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French studies / understanding languages - Essay Example

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In terms of political relevance, the Communist Manifesto is clarion call to all the “oppressed” people to stand up and demand more accountability from their political leaders. The manifesto inspired some of the most groundbreaking social and political upheavals the world has…
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French studies / understanding languages
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Download file to see previous pages Millions of French peasants read the manifesto and identified politics as the source of most of their problems. The ruling class, having obtained political power, used it to promote their interests while ignoring peasants’ plight. The only way to fight back was to gain political power because it was the key to unlocking greater equality and benefits for peasants (Webber, 2012:39).
However, the working class understood that political power would not be handed to them on a silver platter; they needed to fight for it. At the time of its publishing, few countries around the world had thriving political movements that allowed peasants to express their opinions and influence political affairs (Webber, 2012:45). Elite ruling classes employed political power to use military might in crushing any potential uprisings. The manifesto is still relevant today because it provides a clear approach to “uprooting” political treachery that is common among modern-day bourgeoisie. The solution is to use non-political means to reach out to all peasants and then bring about political change. To make this possible, the manifesto promotes the use of socio-political movements to rouse rebellion among political peasants.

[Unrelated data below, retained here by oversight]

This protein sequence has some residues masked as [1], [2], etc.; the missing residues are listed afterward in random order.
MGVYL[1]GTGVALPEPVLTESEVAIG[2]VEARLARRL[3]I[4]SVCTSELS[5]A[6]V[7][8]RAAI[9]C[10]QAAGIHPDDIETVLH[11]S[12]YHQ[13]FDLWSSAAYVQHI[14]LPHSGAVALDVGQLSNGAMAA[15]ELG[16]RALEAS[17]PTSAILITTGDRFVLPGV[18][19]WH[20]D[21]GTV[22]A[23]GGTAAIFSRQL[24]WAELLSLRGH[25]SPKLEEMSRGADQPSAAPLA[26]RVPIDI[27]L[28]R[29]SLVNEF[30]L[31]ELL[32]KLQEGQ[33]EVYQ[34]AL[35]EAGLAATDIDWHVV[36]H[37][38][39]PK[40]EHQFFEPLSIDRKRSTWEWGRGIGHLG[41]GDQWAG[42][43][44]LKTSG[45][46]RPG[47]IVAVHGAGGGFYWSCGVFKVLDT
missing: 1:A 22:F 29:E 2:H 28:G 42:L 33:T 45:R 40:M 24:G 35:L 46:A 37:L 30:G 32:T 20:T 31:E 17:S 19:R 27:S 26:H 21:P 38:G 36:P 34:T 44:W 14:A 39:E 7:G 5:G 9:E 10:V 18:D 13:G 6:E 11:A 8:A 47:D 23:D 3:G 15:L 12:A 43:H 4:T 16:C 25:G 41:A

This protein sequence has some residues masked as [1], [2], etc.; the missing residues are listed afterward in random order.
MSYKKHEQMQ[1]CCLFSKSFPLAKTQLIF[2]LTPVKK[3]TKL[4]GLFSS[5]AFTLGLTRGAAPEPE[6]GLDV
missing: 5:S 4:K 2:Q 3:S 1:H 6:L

The manifesto is an excellent literary piece that contains explicit and subliminal messages to all working class people or anybody that wants to bring change to the society. The manifesto uses clever wording and combination of phrases to strike a chord with its readers (Laski, 2014:18). For example, terms used to describe the bourgeoisie are laced with potent meanings that are sure to arouse anger and rebellion against the ruling class. The manifesto also makes heavy use of imagery and metaphors, using these two literary devices to make and further connections between the ruling class, religion and evil. For example, in some of the passages, the authors subliminally equate the ruling class to evil and ...Download file to see next pagesRead More
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